DN:
So was your curiosity related predominantly to the question of empathy? Was it a question as to whether the empathy would remain if the work took on another format— how much the form of the piece shaped our response? Or, was it more broadly to test the space between video and live performance in some way?
KT:

It was all of those. Film, photo, and video are the preferred media to document performance, whose ephemerality often keeps it from reaching a wider audience. Here, performance brings an absent film back to life and holds some reflection of it up to a new audience. Some viewers of my Critical Mass have also seen Hollis Frampton’s film. Many haven’t. So while the actors have to rely on a kind of bodily memory (running on automatic at some level, after many months of practice, to effectively perform the piece) they must also respond in real time to each other’s words and actions, experiencing the argument anew, very much in the present. They can’t think too hard about what they are doing or they will lose their rhythm and make a mistake. But they can’t forget what they are doing and just go with the rhythm, or they won’t connect with one another, and no real sparks will fly. The audience, meanwhile, may be recalling the Frampton film, and comparing that absent artifact to the living thing in front of them, which keeps barreling ahead like a freight train. Eventually, they have to kind of relax into the cognitive dissonance and let it flow through them, or else struggle to follow the dialog in its absurdly non-linear presentation.

DN:
I want to return to the way you framed your practice in relation to your understanding of social responsibility. You discussed wanting to address “issues of social import,” but ostensibly your works are not overtly political. They’re much more intimate, idiosyncratic, and individual than that, which then functions to address very critical, fundamental questions about being in the world, our identities, history and its record, and our ability to relate to/communicate with others. Can you talk a bit more about your sense of social responsibility, or the way you think of your work as engaging this?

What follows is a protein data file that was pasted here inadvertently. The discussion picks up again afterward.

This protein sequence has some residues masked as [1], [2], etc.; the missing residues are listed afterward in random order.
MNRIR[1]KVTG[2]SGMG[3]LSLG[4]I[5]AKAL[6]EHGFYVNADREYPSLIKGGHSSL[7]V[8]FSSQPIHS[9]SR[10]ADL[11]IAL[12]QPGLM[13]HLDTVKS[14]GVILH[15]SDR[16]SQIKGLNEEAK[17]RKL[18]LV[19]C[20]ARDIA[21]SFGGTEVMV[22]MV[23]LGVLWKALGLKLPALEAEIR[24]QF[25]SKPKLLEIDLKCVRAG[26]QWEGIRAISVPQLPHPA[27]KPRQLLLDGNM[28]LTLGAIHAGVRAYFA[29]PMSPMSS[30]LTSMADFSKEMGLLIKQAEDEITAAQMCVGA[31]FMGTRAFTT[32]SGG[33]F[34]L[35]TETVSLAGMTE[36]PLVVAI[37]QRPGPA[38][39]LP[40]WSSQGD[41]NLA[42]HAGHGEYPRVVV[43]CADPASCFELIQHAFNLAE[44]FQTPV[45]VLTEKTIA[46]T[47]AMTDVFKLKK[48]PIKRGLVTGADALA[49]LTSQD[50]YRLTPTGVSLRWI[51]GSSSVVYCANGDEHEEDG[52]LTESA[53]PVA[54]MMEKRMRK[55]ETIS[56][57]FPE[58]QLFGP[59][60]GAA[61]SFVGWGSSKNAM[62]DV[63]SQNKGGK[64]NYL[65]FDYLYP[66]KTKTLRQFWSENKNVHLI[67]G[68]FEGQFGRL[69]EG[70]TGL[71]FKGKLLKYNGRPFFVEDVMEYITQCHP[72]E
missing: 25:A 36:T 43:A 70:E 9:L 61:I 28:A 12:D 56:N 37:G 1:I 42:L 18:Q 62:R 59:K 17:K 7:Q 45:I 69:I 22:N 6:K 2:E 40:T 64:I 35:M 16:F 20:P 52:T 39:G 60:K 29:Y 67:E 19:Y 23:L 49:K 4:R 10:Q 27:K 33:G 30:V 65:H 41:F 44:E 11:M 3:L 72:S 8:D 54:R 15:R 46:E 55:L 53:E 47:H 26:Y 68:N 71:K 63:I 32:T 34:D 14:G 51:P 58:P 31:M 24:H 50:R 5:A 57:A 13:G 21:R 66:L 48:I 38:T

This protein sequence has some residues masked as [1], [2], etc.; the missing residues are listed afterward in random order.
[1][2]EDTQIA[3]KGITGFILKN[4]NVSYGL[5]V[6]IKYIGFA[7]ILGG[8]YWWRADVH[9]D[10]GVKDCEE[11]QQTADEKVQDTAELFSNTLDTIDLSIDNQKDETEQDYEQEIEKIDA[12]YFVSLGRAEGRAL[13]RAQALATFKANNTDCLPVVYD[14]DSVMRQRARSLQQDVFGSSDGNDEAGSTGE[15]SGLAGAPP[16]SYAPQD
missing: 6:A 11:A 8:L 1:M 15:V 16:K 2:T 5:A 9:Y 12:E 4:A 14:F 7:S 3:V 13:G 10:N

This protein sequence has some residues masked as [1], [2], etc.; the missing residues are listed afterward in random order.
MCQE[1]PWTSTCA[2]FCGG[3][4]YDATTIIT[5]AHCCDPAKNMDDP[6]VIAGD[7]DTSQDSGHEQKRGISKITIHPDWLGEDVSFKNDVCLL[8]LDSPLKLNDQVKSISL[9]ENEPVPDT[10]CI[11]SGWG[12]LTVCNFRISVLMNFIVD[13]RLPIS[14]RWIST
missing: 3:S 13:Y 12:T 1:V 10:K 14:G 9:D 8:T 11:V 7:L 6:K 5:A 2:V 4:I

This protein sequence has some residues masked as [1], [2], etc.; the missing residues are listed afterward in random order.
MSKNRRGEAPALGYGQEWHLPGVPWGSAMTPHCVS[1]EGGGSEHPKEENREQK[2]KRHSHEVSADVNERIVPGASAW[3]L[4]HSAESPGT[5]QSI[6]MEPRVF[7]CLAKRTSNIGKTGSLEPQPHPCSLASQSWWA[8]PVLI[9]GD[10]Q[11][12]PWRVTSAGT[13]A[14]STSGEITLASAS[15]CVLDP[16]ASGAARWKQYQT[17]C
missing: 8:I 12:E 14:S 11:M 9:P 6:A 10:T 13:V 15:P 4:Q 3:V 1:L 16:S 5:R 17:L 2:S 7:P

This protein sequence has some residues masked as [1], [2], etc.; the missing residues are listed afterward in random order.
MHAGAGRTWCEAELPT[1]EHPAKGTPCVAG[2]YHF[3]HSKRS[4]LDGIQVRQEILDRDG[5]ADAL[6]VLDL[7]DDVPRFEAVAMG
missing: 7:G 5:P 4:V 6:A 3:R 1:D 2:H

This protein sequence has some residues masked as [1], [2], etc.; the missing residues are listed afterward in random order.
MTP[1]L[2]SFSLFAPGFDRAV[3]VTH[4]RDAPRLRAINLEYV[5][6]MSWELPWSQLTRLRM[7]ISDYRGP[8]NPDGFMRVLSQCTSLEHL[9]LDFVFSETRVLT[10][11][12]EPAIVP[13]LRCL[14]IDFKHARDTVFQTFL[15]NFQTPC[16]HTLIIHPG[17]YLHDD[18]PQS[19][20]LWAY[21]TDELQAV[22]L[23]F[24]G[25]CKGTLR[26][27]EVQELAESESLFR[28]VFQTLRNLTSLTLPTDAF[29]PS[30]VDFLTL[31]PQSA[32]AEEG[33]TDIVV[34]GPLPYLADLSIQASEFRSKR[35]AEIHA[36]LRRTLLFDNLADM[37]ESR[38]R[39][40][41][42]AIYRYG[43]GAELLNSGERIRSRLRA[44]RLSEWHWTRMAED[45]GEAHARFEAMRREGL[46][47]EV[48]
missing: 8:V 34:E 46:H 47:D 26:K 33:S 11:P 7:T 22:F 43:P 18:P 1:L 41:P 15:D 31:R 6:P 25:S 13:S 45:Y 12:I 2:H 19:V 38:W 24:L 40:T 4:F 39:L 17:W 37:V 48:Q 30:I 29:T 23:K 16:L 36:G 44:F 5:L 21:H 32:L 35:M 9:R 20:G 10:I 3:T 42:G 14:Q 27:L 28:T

KT:

I started out thinking I should try to “change the world.” I don’t know how often art can do that, and I think there are more practical ways to channel one’s energies into social change if that’s the goal. But I do think that the ethics of representation count, and I hope that the representations I make provide opportunities to think critically about topics that matter, free from the demands of more traditional, instrumentalized or commercialized media.

My understanding of the role my work as an artist might play in all of this has shifted since growing up and having kids and getting involved in local politics. I do a lot of things that are not art that I believe make some measurable difference in the world, and these non‑art experiences—as a teacher, community organizer, activist and parent—have, unexpectedly, unburdened my work of a demand it could never quite satisfy. I also think that politicizing representation—finding new ways of using the moving image to bring us closer to the experiences of others, particularly marginalized others— often does more good than simply representing politics in art. So while I’m hopeful that my work might produce something meaningful in the world, I’m ok with the fact that that “something” can’t necessarily be quantified.

*****

Diana Nawi is Associate Curator at Pérez Art Museum Miami where she has curated Nari Ward: Sun Splashed; Iman Issa: Heritage Studies; and Adler Guerrier: Formulating a Plot among other exhibitions and programs. In 2017 Nawi will organize John Akomfrah: Tropikos, John Dunkley: Neither Day nor Night and newly commissioned project with Haroon Mirza.

H.M., 2009. Excerpt. Installation view, MoMA New York. 
Double projection of a single 16mm film, 18:30 minutes loop.
 
H.M., 2009. Excerpt.
Double projection of a single 16mm film, 18:30 minutes loop.

“Most of my work touches on issues of consciousness and language and often memory.”

 

There Will Be ________, 2012. Installation view, The Power Plant, Toronto.
Video projection, 30 minutes.
 
(L) Police photo, 1929 (R) Still from There Will Be ________, 2012.
Video projection, 30 minutes.
 
There Will Be ________, 2012. Production still.
Video projection, 30 minutes.
 
(L) Hollis Frampton, Critical Mass, 1971 (R) Kerry Tribe, Critical Mass, 2012
Performance.
 
Critical Mass, 2012. Performance still, Tate Modern, London.
Performance.
 
Critical Mass, 2012. Performance documentation. Excerpt.
 
Exquisite Corpse, 2016. Installation view, Sunnynook Park, Los Angeles.
Video projection, 51 minutes.
 
Exquisite Corpse, 2016. Trailer.
Video projection, 51 minutes.